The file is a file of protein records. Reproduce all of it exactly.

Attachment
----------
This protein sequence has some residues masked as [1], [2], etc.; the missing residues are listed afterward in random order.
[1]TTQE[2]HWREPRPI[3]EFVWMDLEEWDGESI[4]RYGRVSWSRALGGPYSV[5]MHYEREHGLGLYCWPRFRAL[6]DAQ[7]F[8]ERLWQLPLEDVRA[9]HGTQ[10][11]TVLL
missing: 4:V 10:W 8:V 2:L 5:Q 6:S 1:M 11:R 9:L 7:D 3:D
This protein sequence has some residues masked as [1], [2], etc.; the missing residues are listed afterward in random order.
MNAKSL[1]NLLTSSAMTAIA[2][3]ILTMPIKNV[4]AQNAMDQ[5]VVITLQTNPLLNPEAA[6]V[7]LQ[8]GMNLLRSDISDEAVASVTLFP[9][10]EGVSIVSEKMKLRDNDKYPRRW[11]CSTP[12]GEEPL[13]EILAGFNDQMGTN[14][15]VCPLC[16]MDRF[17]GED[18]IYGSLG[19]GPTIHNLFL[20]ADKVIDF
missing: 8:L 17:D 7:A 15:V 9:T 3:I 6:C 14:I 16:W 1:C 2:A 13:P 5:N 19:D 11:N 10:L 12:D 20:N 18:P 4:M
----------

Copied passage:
This protein sequence has some residues masked as [1], [2], etc.; the missing residues are listed afterward in random order.
[1]TTQE[2]HWREPRPI[3]EFVWMDLEEWDGESI[4]RYGRVSWSRALGGPYSV[5]MHYEREHGLGLYCWPRFRAL[6]DAQ[7]F[8]ERLWQLPLEDVRA[9]HGTQ[10][11]TVLL
missing: 4:V 10:W 8:V 2:L 5:Q 6:S 1:M 11:R 9:L 7:D 3:D
This protein sequence has some residues masked as [1], [2], etc.; the missing residues are listed afterward in random order.
MNAKSL[1]NLLTSSAMTAIA[2][3]ILTMPIKNV[4]AQNAMDQ[5]VVITLQTNPLLNPEAA[6]V[7]LQ[8]GMNLLRSDISDEAVASVTLFP[9][10]EGVSIVSEKMKLRDNDKYPRRW[11]CSTP[12]GEEPL[13]EILAGFNDQMGTN[14][15]VCPLC[16]MDRF[17]GED[18]IYGSLG[19]GPTIHNLFL[20]ADKVIDF
missing: 8:L 17:D 7:A 15:V 9:T 3:I 6:C 14:I 16:W 1:C 2:A 13:P 5:N 19:D 11:N 10:L 12:D 20:N 18:P 4:M